‘Succession’ Wins Best Drama Series at 2022 Emmys

“Succession” is officially named the best drama series of the year.

The hit HBO show, which previously won the title in 2020, took home the award for Outstanding Drama Series at the 2022 Emmy Awards on September 12. The series also was recognized for outstanding casting at the Creative Arts Emmys last week.

“Succession” follows the cutthroat campaign to take over fictional media conglomerate Waystar Royco, run by aging patriarch Logan Roy (Brian Cox). His children, played by Jeremy Strong, Kieran Culkin, Sarah Snook, and Alan Ruck, are making moves for the sale of Waystar Royco to benefit themselves. Other family members and employees, portrayed by Nicholas Braun, Matthew Macfayden, and J. Smith-Cameron, also angle for a piece of the multi-billion dollar brand.

Prior to the 2022 Emmys, “Succession” has previously won 10 Emmy Awards and has been nominated a total of 48 times. The series this year beat out “Better Call Saul,” “Euphoria,” “Ozark,” “Severance,” “Squid Game,” “Stranger Things,” and “Yellowjackets” to win Outstanding Drama Series. Season 3, which premiered in October 2021, has led guild awards including WGA, DGA, and PGA. It also won the SAG Award for Best Drama Ensemble prior to winning tonight’s Outstanding Drama Series Emmy.

Lead actor Strong, who won Best Actor in a Drama Series in 2020, is also nominated for the same award this year against co-star Cox, while series regulars Braun, Culkin, Macfayden, Smith-Cameron, and Snook are recognized in their respective acting categories. Macfayden won the 2022 Emmy Award for Outstanding Supporting Actor in a Drama Series.

Season 3 guest stars Harriet Walker, Hope Davis, Alexander Skarsgård, Arian Moayed, James Cromwell, and Adrien Brody are nominated as well. “Succession” is also nominated for best directing and writing, among other categories.

Two-time Emmy winner Cox addressed his love for character Logan Roy earlier this year, calling him a “self-made” mogul, “unlike all those other guys, Trump, Murdoch, Conrad Black.” Yet Cox admitted that onscreen alter-ego Roy is “the antithesis of who I am,” despite having one cynical overlap with the character. “The one thing we have in common is a deep disappointment in the human experience: We think human beings are fucked,” Cox explained before adding, “I never used to swear as much as I did until I played Logan.”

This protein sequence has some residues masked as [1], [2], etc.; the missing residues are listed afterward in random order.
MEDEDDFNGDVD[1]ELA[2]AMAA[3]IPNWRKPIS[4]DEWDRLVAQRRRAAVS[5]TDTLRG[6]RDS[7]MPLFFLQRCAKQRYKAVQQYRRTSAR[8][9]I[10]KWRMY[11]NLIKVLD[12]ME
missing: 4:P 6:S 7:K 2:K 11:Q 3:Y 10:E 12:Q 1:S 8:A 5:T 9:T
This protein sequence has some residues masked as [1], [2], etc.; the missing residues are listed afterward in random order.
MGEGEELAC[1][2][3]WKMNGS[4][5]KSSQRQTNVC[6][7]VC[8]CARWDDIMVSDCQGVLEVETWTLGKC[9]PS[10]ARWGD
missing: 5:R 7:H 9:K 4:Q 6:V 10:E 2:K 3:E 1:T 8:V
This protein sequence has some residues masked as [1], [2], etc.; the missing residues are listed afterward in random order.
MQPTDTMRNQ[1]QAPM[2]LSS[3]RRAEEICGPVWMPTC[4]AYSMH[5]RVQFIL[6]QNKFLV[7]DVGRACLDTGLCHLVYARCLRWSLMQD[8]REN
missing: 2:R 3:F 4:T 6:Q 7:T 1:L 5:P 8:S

“Logan would hate me,” he joked. “If Logan met me he’d say, ‘I wish that Brian Cox would just shut the fuck up.’”

Cox added that “getting a script is like getting gold,” but he can’t divulge anything about Season 4 because “the Gestapo element of HBO are present… they don’t want me to talk about ‘Succession.’”

Season 4 is currently underway. While plot details understandably remain under wraps, the official Season 4 logline reads: “The sale of media conglomerate Waystar Royco to tech visionary Lukas Matsson moves ever closer. The prospect of this seismic sale provokes existential angst and familial division among the Roys as they anticipate what their lives will look like once the deal is completed. A power struggle ensues as the family weighs up a future where their cultural and political weight is severely curtailed.”

HBO recently confirmed that Alexander Skarsgård, Dagmara Domińczyk, Arian Moayed, Juliana Canfield, Annabelle Dexter-Jones, Justin Kirk, Stephen Root, Hope Davis, and Cherry Jones will be returning as guest stars in the series.

Adam McKay and Frank Rich serve as executive producers for “Succession,” along with showrunner Jesse Armstrong, Kevin Messick, Jane Tranter, Mark Mylod, Tony Roche, Scott Ferguson, Jon Brown, Lucy Prebble, Will Tracy, and Will Ferrell.

Writer and executive producer Georgia Pritchett previously revealed to The Times in 2021 that she believes the “maximum would be five seasons” for the series, but perhaps even Season 4 could be the conclusion.

“We’re at the end of filming Season 3, so at this point, Jesse is saying only one more,” Pritchett said. “But that happens every time. We’ve got a good end in sight.”

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